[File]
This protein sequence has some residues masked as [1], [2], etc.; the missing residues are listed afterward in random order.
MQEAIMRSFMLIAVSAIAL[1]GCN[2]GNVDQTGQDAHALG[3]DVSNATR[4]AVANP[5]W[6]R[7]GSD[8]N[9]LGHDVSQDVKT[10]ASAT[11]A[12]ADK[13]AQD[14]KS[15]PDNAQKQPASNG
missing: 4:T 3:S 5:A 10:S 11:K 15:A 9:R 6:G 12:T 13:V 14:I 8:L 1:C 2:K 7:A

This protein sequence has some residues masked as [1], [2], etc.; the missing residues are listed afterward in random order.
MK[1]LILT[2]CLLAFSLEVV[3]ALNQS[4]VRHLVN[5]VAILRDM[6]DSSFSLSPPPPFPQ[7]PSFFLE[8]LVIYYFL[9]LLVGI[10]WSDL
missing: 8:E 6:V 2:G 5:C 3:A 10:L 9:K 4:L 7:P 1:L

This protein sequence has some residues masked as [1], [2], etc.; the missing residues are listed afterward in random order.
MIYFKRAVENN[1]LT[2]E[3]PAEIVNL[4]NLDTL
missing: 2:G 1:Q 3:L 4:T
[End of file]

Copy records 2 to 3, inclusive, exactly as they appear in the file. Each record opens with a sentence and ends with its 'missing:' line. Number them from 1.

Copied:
This protein sequence has some residues masked as [1], [2], etc.; the missing residues are listed afterward in random order.
MK[1]LILT[2]CLLAFSLEVV[3]ALNQS[4]VRHLVN[5]VAILRDM[6]DSSFSLSPPPPFPQ[7]PSFFLE[8]LVIYYFL[9]LLVGI[10]WSDL
missing: 8:E 6:V 2:G 5:C 3:A 10:L 9:K 4:L 7:P 1:L

This protein sequence has some residues masked as [1], [2], etc.; the missing residues are listed afterward in random order.
MIYFKRAVENN[1]LT[2]E[3]PAEIVNL[4]NLDTL
missing: 2:G 1:Q 3:L 4:T